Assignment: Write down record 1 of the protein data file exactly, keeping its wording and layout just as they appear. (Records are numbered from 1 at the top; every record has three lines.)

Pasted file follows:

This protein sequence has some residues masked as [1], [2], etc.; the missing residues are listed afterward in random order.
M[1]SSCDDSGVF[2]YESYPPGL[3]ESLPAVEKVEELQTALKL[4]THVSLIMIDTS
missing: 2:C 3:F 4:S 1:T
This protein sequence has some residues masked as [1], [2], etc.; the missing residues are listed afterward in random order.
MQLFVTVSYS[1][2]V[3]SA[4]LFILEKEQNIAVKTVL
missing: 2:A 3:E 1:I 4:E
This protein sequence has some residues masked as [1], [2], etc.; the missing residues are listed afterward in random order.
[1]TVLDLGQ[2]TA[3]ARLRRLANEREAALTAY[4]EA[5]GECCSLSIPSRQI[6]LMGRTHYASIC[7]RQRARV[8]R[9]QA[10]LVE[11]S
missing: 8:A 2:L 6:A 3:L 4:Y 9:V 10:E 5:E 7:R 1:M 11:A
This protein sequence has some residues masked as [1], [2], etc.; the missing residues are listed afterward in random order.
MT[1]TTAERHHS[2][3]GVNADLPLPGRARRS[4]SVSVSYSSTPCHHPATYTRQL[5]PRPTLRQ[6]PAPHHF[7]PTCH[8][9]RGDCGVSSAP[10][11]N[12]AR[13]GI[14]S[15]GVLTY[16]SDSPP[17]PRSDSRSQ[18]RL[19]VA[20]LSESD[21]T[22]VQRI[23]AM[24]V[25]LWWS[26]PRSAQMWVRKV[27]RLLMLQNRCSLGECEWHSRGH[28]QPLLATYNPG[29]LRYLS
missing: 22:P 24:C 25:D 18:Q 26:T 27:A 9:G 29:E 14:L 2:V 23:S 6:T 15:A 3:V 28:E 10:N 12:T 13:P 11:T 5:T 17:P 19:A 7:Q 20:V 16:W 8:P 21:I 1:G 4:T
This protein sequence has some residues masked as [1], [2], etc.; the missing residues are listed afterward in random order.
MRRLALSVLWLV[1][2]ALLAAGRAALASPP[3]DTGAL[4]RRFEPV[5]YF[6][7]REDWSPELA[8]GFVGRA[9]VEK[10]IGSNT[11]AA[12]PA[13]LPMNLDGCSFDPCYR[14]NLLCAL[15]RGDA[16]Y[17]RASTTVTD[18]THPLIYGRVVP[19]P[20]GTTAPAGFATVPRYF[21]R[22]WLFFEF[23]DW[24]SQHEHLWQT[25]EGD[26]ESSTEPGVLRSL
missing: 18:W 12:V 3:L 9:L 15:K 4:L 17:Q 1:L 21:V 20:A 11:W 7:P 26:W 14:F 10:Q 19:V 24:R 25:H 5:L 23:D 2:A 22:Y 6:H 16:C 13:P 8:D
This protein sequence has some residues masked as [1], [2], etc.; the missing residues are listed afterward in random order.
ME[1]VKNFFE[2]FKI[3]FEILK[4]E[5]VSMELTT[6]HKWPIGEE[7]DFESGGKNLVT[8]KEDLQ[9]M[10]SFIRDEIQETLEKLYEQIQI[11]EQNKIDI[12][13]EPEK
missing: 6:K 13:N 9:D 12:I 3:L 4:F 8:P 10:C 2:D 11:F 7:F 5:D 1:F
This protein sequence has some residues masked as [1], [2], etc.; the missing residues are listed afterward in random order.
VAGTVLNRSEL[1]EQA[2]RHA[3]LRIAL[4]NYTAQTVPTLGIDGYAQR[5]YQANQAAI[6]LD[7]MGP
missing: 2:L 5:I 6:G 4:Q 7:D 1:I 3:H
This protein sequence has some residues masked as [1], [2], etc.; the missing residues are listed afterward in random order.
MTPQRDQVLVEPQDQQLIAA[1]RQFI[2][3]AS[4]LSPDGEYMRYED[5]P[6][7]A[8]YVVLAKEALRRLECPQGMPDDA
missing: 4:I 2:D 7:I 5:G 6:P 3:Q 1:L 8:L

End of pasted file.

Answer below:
This protein sequence has some residues masked as [1], [2], etc.; the missing residues are listed afterward in random order.
M[1]SSCDDSGVF[2]YESYPPGL[3]ESLPAVEKVEELQTALKL[4]THVSLIMIDTS
missing: 2:C 3:F 4:S 1:T